Back Pain

Back pain range from mild injuries caused by poor posture or respective strain that can be treated easily, to serious injuries like bulging or herniated discs that require more sophisticated recovery.

How strengthening your abdominals can reduce the risk of back pain and injury?

Recent research done by physiotherapists at the University of Queensland demonstrates that strengthening the transversus abdominus muscle and deep muscles of the lower back can reduce pain, and improve functional capacity in individuals suffering lower back pain.

The transversus abdominus is often the forgotten muscle of the abdominals. It is the deepest layer of the abdominals and often gets left out in gym and aerobics programs that concentrate on the rectus abdominus (“six pack”) and obliques. The transversus abdominus runs horizontally across the stomach, making attachments to the spine and pelvis via fascia other musculature, therefore forming your own natural back brace. Contracting this muscle is like tightening up your back brace and therefore offers your spine support and controls the movement of the vertebrae. This is particularly important during activities such as bending and lifting.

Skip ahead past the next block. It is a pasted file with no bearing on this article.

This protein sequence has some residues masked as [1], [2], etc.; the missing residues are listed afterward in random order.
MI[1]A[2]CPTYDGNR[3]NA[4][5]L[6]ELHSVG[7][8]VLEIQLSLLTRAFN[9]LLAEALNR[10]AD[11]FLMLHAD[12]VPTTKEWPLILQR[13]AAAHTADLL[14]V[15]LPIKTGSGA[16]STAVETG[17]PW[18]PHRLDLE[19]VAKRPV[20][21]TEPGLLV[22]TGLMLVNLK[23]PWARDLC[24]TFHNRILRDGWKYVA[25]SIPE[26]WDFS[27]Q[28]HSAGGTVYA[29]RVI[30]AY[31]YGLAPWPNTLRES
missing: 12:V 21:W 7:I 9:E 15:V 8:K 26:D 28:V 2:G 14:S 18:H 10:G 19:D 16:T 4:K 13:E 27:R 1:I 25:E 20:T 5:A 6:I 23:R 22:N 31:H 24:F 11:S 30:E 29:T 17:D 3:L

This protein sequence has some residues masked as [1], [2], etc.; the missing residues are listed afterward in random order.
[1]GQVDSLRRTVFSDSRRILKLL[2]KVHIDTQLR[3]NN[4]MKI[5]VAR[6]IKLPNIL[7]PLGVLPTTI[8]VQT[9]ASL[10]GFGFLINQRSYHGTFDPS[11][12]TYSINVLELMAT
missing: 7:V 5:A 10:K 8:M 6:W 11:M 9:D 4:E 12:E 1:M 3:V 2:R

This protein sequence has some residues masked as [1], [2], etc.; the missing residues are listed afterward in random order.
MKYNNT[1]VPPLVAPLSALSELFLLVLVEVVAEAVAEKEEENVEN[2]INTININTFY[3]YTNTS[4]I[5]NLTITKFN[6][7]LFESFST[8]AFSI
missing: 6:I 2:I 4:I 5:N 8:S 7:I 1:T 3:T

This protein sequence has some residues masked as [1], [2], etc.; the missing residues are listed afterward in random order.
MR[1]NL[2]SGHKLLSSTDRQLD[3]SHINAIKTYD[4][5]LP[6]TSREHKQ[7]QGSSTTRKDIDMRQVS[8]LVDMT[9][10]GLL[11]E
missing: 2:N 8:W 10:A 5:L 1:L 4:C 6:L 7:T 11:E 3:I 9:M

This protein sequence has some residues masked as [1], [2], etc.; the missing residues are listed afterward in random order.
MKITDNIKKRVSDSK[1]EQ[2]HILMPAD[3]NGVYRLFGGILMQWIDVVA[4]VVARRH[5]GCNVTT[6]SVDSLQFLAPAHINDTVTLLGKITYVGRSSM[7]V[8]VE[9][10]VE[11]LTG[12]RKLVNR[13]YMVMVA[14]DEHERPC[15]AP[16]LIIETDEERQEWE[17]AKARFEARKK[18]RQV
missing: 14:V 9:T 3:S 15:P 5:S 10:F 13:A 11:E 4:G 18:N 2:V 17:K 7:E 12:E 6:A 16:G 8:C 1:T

Studies performed at the University of Queensland showed that people with ongoing back pain were unable to contract their transversus abdominus muscle. Teaching these people to activate their transversus abdominus by giving them feedback from ultrasound diagnostic equipment helped to reduce their back pain.

These exercises are now being widely taught to sports people in, for example, athletics and Australian Rules football. Not only does it reduce their risk of back injury but the stabilising effects can help them to run faster and kick further.

Teaching people how to strengthen this muscle is not difficult. See your physiotherapist if you have back pain, or would like to benefit from the other effects of a strong, flat stomach.